The lockdown curtailed activity for thousands of businesses and it might have brought matters to a head for several of them. 
Some owners might have moved their retirement plans forward reasoning that the pandemic might have changed everything including their priorities in life. Others might have disagreements with other directors that can’t be overcome, so instead of muddling through or risking a draining battle for control over the company, have instead decided that a clean break to pursue their own vision is the way forward. 
Other businesses might realise that while they are solvent for now, there is no realistic prospect of post-Covid-19 growth so this will be their best opportunity to close the business and disperse assets accordingly. 
Companies House are also experienced and realistic to know that not every company would be looking to be struck off for genuine or honest reasons. 
Some might have been trying to evade creditors and looked to turn a confusing and fast-moving situation to their advantage by trying to sneak through a striking-off that could be challenged. 
Still others might have taken advantage of the government-guaranteed Bounce Back Loans scheme and literally thought they could take the money and run, knowing that they wouldn’t be the ones responsible for paying it back.
By suspending all applications, Companies House will have the opportunity to examine  requests and make sure there are no outstanding issues or questions with them.
From 10th September, if no objections to a dissolution are received and two months have passed from an intention to strike off notice being published in The London Gazette then the process will continue. However if an objection is made you may need to consider liquidation as an alternative and how to fund it.
Any company filing to be struck off from July 10th  won’t be affected by the changes but will have to wait for any backlog to clear.
If the application is acceptable then it will be registered, a notice will be published in the Gazette and if no objections are received then the company will be struck off in approximately two months time. 
Along with High Court Enforcement Officers being allowed to visit commercial premises again and businesses starting to reopen, certain aspects of business reality are returning. 
But if your future doesn’t include your current business then closing it down or striking it off if it’s solvent and no longer trading or feasible is one of the most straightforward tasks we can help with. 
Get in touch with us today and speak to one of our team of expert advisors. We’ll be able to guide you through every stage of the process and discuss any other ideas you have about what you want to do next. 
Nobody will forget 2020 in a hurry but you still might be able to remember it for some more positive reasons than the coronavirus.

Companies House

Directors still need to perform their legal and fiduciary duties, taxes still need to be paid and if you’re a limited company then you are still required to file your accounts with Companies House.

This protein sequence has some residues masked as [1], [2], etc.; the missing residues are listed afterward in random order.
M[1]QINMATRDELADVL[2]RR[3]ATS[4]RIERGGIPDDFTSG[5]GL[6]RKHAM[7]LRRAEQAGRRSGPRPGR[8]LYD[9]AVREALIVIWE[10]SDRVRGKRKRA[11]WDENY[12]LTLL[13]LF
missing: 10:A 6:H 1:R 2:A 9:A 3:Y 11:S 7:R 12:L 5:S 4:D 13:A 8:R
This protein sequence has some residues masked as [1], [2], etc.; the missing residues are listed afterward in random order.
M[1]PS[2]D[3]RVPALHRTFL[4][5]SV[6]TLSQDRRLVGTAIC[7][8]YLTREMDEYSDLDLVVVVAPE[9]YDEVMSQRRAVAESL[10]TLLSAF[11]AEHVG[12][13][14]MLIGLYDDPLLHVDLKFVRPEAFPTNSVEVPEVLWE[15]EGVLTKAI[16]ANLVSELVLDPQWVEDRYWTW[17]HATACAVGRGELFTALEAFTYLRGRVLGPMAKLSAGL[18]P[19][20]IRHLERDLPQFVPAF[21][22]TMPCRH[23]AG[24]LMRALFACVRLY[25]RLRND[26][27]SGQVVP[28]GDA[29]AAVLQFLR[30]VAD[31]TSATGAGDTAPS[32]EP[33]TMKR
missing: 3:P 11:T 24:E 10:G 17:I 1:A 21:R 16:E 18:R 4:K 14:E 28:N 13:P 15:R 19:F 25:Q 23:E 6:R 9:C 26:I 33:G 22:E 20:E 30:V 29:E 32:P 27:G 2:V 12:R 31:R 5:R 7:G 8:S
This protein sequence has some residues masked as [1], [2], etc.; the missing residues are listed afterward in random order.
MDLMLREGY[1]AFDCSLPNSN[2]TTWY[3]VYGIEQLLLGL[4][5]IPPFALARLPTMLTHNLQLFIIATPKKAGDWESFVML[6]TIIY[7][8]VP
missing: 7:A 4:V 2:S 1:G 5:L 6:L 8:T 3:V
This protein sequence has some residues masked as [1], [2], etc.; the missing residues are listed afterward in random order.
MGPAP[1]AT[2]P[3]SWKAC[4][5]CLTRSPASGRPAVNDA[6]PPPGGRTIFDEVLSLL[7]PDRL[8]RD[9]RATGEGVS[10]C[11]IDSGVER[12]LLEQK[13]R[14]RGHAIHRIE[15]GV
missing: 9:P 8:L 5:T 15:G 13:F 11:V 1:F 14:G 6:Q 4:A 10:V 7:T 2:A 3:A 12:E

The traditional penalty for missing this important date in the corporate calendar is the threat of a winding-up petition from HM Revenue & Customs but additional measures announced last week will give business some breathing space. 

Companies House will temporarily pause the strike off process to prevent companies being dissolved. This will give businesses affected by the coronavirus pandemic and lockdown additional time to update and file their records and accounts. 

They also said that companies issued with a late filing penalty due to Covid-19 will have appeals treated “sympathetically”. 

The delay won’t be granted automatically - companies will still have to apply for a three month extension to file accounts although any giving Covid-19 related issues will automatically and immediately granted an extension. 

Companies House Chief Executive Louise Smyth said: “We recognise that these are uncertain times for businesses and that’s why we’re doing all we can to help. 

“By easing the burden, we can help businesses through this period and enable them to thrive in the future. I would encourage companies who believe they would benefit from this new flexibility to make an application in good time.”

Companies required by law to hold Annual General Meetings (AGMs) should wait for imminent legislation that will allow them to do so safely and consistent with current guidelines on restrictions of movement and gatherings. 

These changes do not apply to businesses which are being dissolved as part of an insolvency procedure such as administration or liquidation. 

Companies making an application for voluntary dissolution still have to file a DS01 form which will be registered at Companies House and a notice published in the Gazette but any further action to strike off the company will be suspended.


It sometimes takes a generational event to make you stop and consider your place in the world. 

No matter what has been happening in your business or personal lives, the sun has kept rising and setting, the clock has kept ticking and life has kept going. 

If you’re considering your company’s present and future in the current circumstances then you might be forgiven for thinking negatively. 

You might not be considering all the angles though - why not speak to someone with no bias who can give you the full, unfurnished picture and let you know what can be done, quickly and efficiently?

Contact us and one of our team of expert advisors will arrange a free initial virtual consultation where we can discuss your situation and what your immediate options are.

Once we have the full picture then we can work with you to come up with a plan to secure your business and get it in the perfect shape to come out strongly when it’s opening time once again.